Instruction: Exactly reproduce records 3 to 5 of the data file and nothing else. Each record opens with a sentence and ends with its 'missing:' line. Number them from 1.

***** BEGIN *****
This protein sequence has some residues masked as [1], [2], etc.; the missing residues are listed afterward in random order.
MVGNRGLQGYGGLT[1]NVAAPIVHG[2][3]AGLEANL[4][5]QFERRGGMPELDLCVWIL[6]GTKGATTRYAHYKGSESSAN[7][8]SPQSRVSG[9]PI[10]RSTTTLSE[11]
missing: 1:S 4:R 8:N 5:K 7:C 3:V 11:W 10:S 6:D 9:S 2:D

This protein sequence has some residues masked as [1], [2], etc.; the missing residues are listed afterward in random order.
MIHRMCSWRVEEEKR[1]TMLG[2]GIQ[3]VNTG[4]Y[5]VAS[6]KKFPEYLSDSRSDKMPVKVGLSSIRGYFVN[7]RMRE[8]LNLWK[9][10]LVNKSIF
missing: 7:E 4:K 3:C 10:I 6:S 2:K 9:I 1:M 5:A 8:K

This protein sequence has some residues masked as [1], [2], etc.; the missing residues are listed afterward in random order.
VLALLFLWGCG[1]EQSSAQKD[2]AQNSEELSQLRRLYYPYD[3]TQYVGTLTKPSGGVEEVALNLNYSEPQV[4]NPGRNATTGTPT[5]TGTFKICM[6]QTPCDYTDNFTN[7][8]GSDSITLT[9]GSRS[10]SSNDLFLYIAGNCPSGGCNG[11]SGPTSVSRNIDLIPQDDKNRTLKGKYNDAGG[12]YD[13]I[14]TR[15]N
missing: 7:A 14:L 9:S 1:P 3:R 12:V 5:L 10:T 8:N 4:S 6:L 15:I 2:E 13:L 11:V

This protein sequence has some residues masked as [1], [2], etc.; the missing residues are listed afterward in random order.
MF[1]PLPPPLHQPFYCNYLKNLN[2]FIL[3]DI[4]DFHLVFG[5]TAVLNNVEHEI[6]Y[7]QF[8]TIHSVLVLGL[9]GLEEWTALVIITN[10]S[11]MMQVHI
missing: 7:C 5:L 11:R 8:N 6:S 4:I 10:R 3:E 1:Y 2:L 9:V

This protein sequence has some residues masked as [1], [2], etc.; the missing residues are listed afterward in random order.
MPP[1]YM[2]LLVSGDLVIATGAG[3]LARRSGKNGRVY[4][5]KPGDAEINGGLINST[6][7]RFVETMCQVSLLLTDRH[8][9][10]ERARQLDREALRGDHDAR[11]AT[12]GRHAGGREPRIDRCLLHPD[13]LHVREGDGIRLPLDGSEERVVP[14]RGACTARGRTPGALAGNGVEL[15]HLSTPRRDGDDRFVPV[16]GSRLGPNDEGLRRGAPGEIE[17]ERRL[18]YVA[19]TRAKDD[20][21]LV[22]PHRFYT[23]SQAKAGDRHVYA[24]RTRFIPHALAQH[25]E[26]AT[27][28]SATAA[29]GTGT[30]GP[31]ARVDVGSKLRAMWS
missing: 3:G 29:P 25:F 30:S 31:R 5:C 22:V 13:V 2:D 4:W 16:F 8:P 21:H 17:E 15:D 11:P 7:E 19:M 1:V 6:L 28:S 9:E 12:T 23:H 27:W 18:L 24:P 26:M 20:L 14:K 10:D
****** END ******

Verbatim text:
This protein sequence has some residues masked as [1], [2], etc.; the missing residues are listed afterward in random order.
VLALLFLWGCG[1]EQSSAQKD[2]AQNSEELSQLRRLYYPYD[3]TQYVGTLTKPSGGVEEVALNLNYSEPQV[4]NPGRNATTGTPT[5]TGTFKICM[6]QTPCDYTDNFTN[7][8]GSDSITLT[9]GSRS[10]SSNDLFLYIAGNCPSGGCNG[11]SGPTSVSRNIDLIPQDDKNRTLKGKYNDAGG[12]YD[13]I[14]TR[15]N
missing: 7:A 14:L 9:S 1:P 3:R 12:V 5:L 10:T 8:N 4:S 6:L 15:I 2:E 13:L 11:V

This protein sequence has some residues masked as [1], [2], etc.; the missing residues are listed afterward in random order.
MF[1]PLPPPLHQPFYCNYLKNLN[2]FIL[3]DI[4]DFHLVFG[5]TAVLNNVEHEI[6]Y[7]QF[8]TIHSVLVLGL[9]GLEEWTALVIITN[10]S[11]MMQVHI
missing: 7:C 5:L 11:R 8:N 6:S 4:I 10:R 3:E 1:Y 2:L 9:V

This protein sequence has some residues masked as [1], [2], etc.; the missing residues are listed afterward in random order.
MPP[1]YM[2]LLVSGDLVIATGAG[3]LARRSGKNGRVY[4][5]KPGDAEINGGLINST[6][7]RFVETMCQVSLLLTDRH[8][9][10]ERARQLDREALRGDHDAR[11]AT[12]GRHAGGREPRIDRCLLHPD[13]LHVREGDGIRLPLDGSEERVVP[14]RGACTARGRTPGALAGNGVEL[15]HLSTPRRDGDDRFVPV[16]GSRLGPNDEGLRRGAPGEIE[17]ERRL[18]YVA[19]TRAKDD[20][21]LV[22]PHRFYT[23]SQAKAGDRHVYA[24]RTRFIPHALAQH[25]E[26]AT[27][28]SATAA[29]GTGT[30]GP[31]ARVDVGSKLRAMWS
missing: 3:G 29:P 25:F 30:S 31:R 5:C 22:V 13:V 2:D 4:W 16:F 8:P 21:H 17:E 15:D 11:P 7:E 19:M 1:V 6:L 28:S 9:E 12:T 23:H 27:W 18:L 24:P 26:M 20:L 14:K 10:D